“I do not want to work again at the fish market,” says 13-year-old Maruf. His parents and brother loved Maruf very much but could not provide him with anything but food. Maruf worked instead of going to school. He always reached the fish market early in the morning before the fishermen started unloading their catches. He often caught colds walking barefoot on the wet concrete floors and staircases. The pungent odor of fish made him lose his appetite. “Dripping muddy water soaked my shirt while I carried heavy fish baskets, ice-blocks, or buckets of water,” says Maruf. He made about $ .50 a day and spent it all on street food. When he had no work, he roamed the streets and re-turned home in the evening with empty pockets and an empty stomach.
The family income was dependent on Maruf and his mother Maksuda, who works as a seamstress. His father, Sofikul, was a porter but is now bed-ridden due to chronic heart and kidney disease. “My husband never received profes-sional medical care. He consulted local quacks that never improved his health,” says Maksuda. Maruf’s older brother Sal-man, 19, is still recovering from injuries from a terrible accident two years ago. Working for a mason, he was accidently electrocuted and eventually lost an ear and his left hand. The burden of supporting the family fell entirely to Maksuda and Maruf.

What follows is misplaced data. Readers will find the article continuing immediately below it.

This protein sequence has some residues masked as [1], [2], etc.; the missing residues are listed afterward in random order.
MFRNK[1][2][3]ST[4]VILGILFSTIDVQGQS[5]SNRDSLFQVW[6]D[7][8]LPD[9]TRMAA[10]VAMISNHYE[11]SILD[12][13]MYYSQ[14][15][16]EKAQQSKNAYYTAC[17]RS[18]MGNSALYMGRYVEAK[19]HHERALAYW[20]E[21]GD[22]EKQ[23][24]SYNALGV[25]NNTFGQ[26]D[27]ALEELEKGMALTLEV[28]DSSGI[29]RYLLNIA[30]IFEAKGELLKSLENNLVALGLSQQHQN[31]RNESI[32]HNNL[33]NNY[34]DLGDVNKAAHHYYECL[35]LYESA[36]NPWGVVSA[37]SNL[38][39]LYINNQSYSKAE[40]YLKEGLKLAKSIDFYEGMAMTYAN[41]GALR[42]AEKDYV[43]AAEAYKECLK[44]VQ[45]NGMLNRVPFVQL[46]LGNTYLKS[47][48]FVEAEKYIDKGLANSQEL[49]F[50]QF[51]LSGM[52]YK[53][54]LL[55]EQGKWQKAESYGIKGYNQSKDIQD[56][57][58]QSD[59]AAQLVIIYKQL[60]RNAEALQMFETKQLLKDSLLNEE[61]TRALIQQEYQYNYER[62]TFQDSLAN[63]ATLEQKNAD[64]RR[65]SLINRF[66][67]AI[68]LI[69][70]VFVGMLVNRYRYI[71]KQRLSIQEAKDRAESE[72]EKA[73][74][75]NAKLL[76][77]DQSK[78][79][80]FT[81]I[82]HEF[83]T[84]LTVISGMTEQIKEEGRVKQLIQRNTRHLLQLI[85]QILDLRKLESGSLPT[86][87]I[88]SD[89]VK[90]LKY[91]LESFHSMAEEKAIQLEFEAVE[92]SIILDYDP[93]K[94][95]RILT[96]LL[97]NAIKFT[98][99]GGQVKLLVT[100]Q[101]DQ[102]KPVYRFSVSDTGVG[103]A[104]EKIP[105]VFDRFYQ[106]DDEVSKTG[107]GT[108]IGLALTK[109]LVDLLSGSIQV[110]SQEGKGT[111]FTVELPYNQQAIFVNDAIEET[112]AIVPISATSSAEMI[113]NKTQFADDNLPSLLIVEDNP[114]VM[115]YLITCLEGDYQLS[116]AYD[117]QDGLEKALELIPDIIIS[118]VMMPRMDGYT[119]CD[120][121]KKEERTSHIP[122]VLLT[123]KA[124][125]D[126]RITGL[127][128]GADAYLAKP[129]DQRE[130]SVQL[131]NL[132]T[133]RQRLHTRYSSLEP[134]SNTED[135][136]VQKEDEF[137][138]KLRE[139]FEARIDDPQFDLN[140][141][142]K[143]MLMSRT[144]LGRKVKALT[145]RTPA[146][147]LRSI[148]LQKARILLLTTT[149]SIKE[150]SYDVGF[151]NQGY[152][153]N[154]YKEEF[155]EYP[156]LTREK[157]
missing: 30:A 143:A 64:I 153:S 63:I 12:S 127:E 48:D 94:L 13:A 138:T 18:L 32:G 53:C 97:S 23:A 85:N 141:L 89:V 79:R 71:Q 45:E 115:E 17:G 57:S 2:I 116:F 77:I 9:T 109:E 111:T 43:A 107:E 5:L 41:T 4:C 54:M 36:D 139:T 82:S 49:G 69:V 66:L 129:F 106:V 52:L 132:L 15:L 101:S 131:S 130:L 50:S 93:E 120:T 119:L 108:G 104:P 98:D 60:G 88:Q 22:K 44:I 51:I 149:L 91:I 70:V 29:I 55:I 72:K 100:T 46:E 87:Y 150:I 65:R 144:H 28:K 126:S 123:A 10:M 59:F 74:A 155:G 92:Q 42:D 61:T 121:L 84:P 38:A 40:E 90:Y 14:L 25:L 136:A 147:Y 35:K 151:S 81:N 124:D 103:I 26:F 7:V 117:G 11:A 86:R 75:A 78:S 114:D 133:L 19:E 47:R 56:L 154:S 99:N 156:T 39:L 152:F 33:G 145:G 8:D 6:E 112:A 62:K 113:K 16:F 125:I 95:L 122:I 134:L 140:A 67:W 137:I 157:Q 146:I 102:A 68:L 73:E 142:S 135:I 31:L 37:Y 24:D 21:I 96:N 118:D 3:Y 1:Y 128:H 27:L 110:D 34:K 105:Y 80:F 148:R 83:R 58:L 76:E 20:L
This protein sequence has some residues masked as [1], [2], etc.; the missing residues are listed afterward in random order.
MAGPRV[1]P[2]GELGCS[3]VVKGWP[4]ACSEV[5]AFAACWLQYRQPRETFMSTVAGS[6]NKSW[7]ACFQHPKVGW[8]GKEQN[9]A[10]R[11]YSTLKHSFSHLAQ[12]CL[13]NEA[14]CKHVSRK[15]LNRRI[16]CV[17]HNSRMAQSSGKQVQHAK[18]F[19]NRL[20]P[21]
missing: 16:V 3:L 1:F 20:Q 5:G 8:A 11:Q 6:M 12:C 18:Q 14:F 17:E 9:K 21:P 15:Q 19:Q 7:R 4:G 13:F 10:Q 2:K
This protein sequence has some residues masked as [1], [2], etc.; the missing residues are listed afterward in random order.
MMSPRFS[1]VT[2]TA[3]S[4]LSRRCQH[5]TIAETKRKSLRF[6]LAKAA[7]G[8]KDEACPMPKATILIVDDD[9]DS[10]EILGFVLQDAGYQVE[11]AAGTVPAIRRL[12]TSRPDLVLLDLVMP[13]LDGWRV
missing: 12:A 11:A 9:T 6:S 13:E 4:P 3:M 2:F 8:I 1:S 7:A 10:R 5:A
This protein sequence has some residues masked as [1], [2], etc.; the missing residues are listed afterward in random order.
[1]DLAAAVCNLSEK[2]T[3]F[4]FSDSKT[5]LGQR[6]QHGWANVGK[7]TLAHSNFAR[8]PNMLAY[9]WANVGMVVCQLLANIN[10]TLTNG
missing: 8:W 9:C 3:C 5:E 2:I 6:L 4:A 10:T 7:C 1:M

Two years ago, World Vision’s Child Protection Project staff first spotted Maruf at the fish market. They met with Maruf’s parents and withdrew him from work. “We never imagined the unconditional help World Vision could offer,” says Maksuda. “We started sending Maruf to World Vision’s learning center. We observed changes in Maruf’s attitude. Returning home, Maruf always shared about the handwashing, physical training, rhymes, and games he learned.” He now attends formal schooling in his village and has learned to read and write.
World Vision provided Maruf with a school uniform, supplies and school fees through monthly cash grants. With the COVID-19 pandemic, Maksuda could not work outside the home. World Vision provided the family with a small uncon-ditional cash grant for her tailoring business. The staff also linked Maksuda with the government’s social safety-net for disabled people, sanctioning Salman a lifetime pension per month.
Their lives have changed. Maksuda practices parenting skills she learned from World Vision and has one on one time with Maruf and Salman, trying to see things from her kids’ point of view. World Vision donated fabric that helped Maksuda expand her business. Her daily income has increased to about $4 per day from selling fabric and tailoring dresses. “In all these, I also ac-complish all chores and give baths to my husband and elder son. I help Maruf to complete his homework, too,” says Maksuda. In addition, she even saves nearly $6 a month. Maruf dreams to some day be a police officer and serve his community. “Thank you to World Vision for your gifts to alleviate our poverty,” says Maksuda. And now Maksuda can use her gifts to help her boys achieve their dreams.